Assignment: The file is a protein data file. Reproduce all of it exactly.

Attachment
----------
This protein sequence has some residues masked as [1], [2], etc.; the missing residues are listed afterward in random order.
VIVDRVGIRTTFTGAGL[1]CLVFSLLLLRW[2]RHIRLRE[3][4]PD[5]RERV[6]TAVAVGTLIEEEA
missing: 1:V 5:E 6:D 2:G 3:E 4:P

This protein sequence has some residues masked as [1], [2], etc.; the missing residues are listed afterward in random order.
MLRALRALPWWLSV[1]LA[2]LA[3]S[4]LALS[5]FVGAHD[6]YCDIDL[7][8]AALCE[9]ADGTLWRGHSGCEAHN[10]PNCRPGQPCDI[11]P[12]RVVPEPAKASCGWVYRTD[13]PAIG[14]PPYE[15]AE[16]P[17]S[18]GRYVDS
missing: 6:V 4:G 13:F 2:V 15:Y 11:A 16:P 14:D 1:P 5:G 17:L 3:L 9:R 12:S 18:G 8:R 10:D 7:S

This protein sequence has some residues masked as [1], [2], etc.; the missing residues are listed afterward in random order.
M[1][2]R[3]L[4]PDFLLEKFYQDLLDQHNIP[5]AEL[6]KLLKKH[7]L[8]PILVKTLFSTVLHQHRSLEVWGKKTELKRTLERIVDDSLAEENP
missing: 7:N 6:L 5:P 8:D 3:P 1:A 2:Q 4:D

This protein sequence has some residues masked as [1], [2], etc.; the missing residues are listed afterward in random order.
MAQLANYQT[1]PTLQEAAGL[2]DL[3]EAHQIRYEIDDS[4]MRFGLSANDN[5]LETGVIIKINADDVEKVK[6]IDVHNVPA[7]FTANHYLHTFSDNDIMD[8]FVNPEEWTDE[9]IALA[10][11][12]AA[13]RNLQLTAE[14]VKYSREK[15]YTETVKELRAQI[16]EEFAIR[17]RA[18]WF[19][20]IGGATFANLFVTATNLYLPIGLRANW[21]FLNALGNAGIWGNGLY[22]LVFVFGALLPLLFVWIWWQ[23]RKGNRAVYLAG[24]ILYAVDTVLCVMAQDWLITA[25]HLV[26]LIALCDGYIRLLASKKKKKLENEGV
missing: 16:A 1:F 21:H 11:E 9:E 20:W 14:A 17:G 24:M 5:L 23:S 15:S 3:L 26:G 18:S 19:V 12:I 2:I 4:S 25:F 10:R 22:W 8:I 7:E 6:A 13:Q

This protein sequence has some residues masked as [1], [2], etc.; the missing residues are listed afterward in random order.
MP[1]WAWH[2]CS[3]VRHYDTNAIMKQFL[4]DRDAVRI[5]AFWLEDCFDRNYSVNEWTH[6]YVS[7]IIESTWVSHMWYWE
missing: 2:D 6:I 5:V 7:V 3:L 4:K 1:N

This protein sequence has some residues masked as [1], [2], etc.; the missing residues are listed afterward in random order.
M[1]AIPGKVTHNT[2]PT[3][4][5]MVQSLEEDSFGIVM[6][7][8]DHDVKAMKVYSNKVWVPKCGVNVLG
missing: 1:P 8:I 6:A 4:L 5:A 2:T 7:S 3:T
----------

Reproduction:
This protein sequence has some residues masked as [1], [2], etc.; the missing residues are listed afterward in random order.
VIVDRVGIRTTFTGAGL[1]CLVFSLLLLRW[2]RHIRLRE[3][4]PD[5]RERV[6]TAVAVGTLIEEEA
missing: 1:V 5:E 6:D 2:G 3:E 4:P

This protein sequence has some residues masked as [1], [2], etc.; the missing residues are listed afterward in random order.
MLRALRALPWWLSV[1]LA[2]LA[3]S[4]LALS[5]FVGAHD[6]YCDIDL[7][8]AALCE[9]ADGTLWRGHSGCEAHN[10]PNCRPGQPCDI[11]P[12]RVVPEPAKASCGWVYRTD[13]PAIG[14]PPYE[15]AE[16]P[17]S[18]GRYVDS
missing: 6:V 4:G 13:F 2:V 15:Y 11:A 16:P 14:D 1:P 5:G 17:L 3:L 9:R 12:S 18:G 8:R 10:D 7:S

This protein sequence has some residues masked as [1], [2], etc.; the missing residues are listed afterward in random order.
M[1][2]R[3]L[4]PDFLLEKFYQDLLDQHNIP[5]AEL[6]KLLKKH[7]L[8]PILVKTLFSTVLHQHRSLEVWGKKTELKRTLERIVDDSLAEENP
missing: 7:N 6:L 5:P 8:D 3:P 1:A 2:Q 4:D

This protein sequence has some residues masked as [1], [2], etc.; the missing residues are listed afterward in random order.
MAQLANYQT[1]PTLQEAAGL[2]DL[3]EAHQIRYEIDDS[4]MRFGLSANDN[5]LETGVIIKINADDVEKVK[6]IDVHNVPA[7]FTANHYLHTFSDNDIMD[8]FVNPEEWTDE[9]IALA[10][11][12]AA[13]RNLQLTAE[14]VKYSREK[15]YTETVKELRAQI[16]EEFAIR[17]RA[18]WF[19][20]IGGATFANLFVTATNLYLPIGLRANW[21]FLNALGNAGIWGNGLY[22]LVFVFGALLPLLFVWIWWQ[23]RKGNRAVYLAG[24]ILYAVDTVLCVMAQDWLITA[25]HLV[26]LIALCDGYIRLLASKKKKKLENEGV
missing: 16:A 1:F 21:H 11:E 9:E 20:W 14:A 17:G 24:M 5:L 23:S 15:S 3:L 26:G 18:S 19:V 12:I 2:I 4:S 25:F 10:R 22:W 8:I 7:E 6:A 13:Q

This protein sequence has some residues masked as [1], [2], etc.; the missing residues are listed afterward in random order.
MP[1]WAWH[2]CS[3]VRHYDTNAIMKQFL[4]DRDAVRI[5]AFWLEDCFDRNYSVNEWTH[6]YVS[7]IIESTWVSHMWYWE
missing: 2:D 6:I 5:V 7:V 3:L 4:K 1:N

This protein sequence has some residues masked as [1], [2], etc.; the missing residues are listed afterward in random order.
M[1]AIPGKVTHNT[2]PT[3][4][5]MVQSLEEDSFGIVM[6][7][8]DHDVKAMKVYSNKVWVPKCGVNVLG
missing: 1:P 8:I 6:A 4:L 5:A 2:T 7:S 3:T